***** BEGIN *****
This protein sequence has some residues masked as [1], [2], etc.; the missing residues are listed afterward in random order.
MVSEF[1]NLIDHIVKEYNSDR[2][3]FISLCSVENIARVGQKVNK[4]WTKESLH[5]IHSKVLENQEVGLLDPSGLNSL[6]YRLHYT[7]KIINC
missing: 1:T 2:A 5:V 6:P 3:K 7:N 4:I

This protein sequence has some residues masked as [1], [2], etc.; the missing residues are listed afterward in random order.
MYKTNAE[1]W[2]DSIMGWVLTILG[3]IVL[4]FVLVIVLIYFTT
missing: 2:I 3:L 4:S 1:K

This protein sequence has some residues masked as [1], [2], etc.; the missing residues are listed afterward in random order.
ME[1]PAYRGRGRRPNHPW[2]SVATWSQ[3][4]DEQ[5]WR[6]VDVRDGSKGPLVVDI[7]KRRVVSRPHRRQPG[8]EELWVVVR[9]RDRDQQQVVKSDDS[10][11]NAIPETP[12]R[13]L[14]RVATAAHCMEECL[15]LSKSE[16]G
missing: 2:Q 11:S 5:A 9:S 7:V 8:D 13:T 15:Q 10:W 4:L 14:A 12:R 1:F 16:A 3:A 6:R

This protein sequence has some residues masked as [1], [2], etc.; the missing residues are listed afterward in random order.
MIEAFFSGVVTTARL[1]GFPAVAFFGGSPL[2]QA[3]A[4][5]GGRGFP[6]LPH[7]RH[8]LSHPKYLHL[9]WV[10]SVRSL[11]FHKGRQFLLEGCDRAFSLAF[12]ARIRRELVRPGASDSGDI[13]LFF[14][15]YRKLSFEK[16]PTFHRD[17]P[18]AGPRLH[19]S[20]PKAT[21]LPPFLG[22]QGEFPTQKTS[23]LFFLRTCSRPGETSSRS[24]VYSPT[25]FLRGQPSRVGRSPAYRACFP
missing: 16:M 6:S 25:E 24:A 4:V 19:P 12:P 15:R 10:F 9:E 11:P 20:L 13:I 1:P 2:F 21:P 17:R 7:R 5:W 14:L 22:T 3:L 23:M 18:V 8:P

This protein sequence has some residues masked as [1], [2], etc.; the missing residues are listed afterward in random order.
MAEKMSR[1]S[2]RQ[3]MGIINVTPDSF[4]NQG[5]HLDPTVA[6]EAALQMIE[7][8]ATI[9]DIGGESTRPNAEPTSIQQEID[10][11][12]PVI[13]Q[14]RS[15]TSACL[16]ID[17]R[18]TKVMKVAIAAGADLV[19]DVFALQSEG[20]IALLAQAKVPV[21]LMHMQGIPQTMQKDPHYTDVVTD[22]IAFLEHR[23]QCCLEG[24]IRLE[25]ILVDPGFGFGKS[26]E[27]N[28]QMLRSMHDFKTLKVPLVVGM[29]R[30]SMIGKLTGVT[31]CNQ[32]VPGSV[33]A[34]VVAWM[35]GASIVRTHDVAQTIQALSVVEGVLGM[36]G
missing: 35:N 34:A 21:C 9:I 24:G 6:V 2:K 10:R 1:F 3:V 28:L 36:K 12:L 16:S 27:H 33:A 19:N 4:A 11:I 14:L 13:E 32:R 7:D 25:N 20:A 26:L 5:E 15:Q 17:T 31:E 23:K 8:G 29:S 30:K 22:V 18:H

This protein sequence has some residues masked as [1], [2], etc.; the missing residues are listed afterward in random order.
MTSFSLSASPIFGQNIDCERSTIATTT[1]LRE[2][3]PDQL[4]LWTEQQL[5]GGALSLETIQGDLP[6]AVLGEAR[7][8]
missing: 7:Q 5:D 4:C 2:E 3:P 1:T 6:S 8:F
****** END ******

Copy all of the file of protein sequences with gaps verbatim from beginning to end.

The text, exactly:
This protein sequence has some residues masked as [1], [2], etc.; the missing residues are listed afterward in random order.
MVSEF[1]NLIDHIVKEYNSDR[2][3]FISLCSVENIARVGQKVNK[4]WTKESLH[5]IHSKVLENQEVGLLDPSGLNSL[6]YRLHYT[7]KIINC
missing: 1:T 2:A 5:V 6:P 3:K 7:N 4:I

This protein sequence has some residues masked as [1], [2], etc.; the missing residues are listed afterward in random order.
MYKTNAE[1]W[2]DSIMGWVLTILG[3]IVL[4]FVLVIVLIYFTT
missing: 2:I 3:L 4:S 1:K

This protein sequence has some residues masked as [1], [2], etc.; the missing residues are listed afterward in random order.
ME[1]PAYRGRGRRPNHPW[2]SVATWSQ[3][4]DEQ[5]WR[6]VDVRDGSKGPLVVDI[7]KRRVVSRPHRRQPG[8]EELWVVVR[9]RDRDQQQVVKSDDS[10][11]NAIPETP[12]R[13]L[14]RVATAAHCMEECL[15]LSKSE[16]G
missing: 2:Q 11:S 5:A 9:S 7:V 8:D 13:T 15:Q 10:W 4:L 14:A 12:R 1:F 16:A 3:A 6:R

This protein sequence has some residues masked as [1], [2], etc.; the missing residues are listed afterward in random order.
MIEAFFSGVVTTARL[1]GFPAVAFFGGSPL[2]QA[3]A[4][5]GGRGFP[6]LPH[7]RH[8]LSHPKYLHL[9]WV[10]SVRSL[11]FHKGRQFLLEGCDRAFSLAF[12]ARIRRELVRPGASDSGDI[13]LFF[14][15]YRKLSFEK[16]PTFHRD[17]P[18]AGPRLH[19]S[20]PKAT[21]LPPFLG[22]QGEFPTQKTS[23]LFFLRTCSRPGETSSRS[24]VYSPT[25]FLRGQPSRVGRSPAYRACFP
missing: 16:M 6:S 25:E 24:A 4:V 19:P 12:P 15:R 10:F 9:E 11:P 20:L 13:I 1:P 2:F 21:P 17:R 7:R 5:W 14:L 22:T 3:L 23:M 18:V 8:P

This protein sequence has some residues masked as [1], [2], etc.; the missing residues are listed afterward in random order.
MAEKMSR[1]S[2]RQ[3]MGIINVTPDSF[4]NQG[5]HLDPTVA[6]EAALQMIE[7][8]ATI[9]DIGGESTRPNAEPTSIQQEID[10][11][12]PVI[13]Q[14]RS[15]TSACL[16]ID[17]R[18]TKVMKVAIAAGADLV[19]DVFALQSEG[20]IALLAQAKVPV[21]LMHMQGIPQTMQKDPHYTDVVTD[22]IAFLEHR[23]QCCLEG[24]IRLE[25]ILVDPGFGFGKS[26]E[27]N[28]QMLRSMHDFKTLKVPLVVGM[29]R[30]SMIGKLTGVT[31]CNQ[32]VPGSV[33]A[34]VVAWM[35]GASIVRTHDVAQTIQALSVVEGVLGM[36]G
missing: 35:N 34:A 21:C 9:I 24:G 6:V 2:K 10:R 1:F 3:V 28:L 36:K 12:L 16:S 27:H 33:A 19:N 4:A 11:I 14:L 13:E 32:R 7:D 25:N 20:A 26:L 5:E 15:Q 17:T 31:E 23:K 8:G 29:S 30:K 22:V 18:H

This protein sequence has some residues masked as [1], [2], etc.; the missing residues are listed afterward in random order.
MTSFSLSASPIFGQNIDCERSTIATTT[1]LRE[2][3]PDQL[4]LWTEQQL[5]GGALSLETIQGDLP[6]AVLGEAR[7][8]
missing: 7:Q 5:D 4:C 2:E 3:P 1:T 6:S 8:F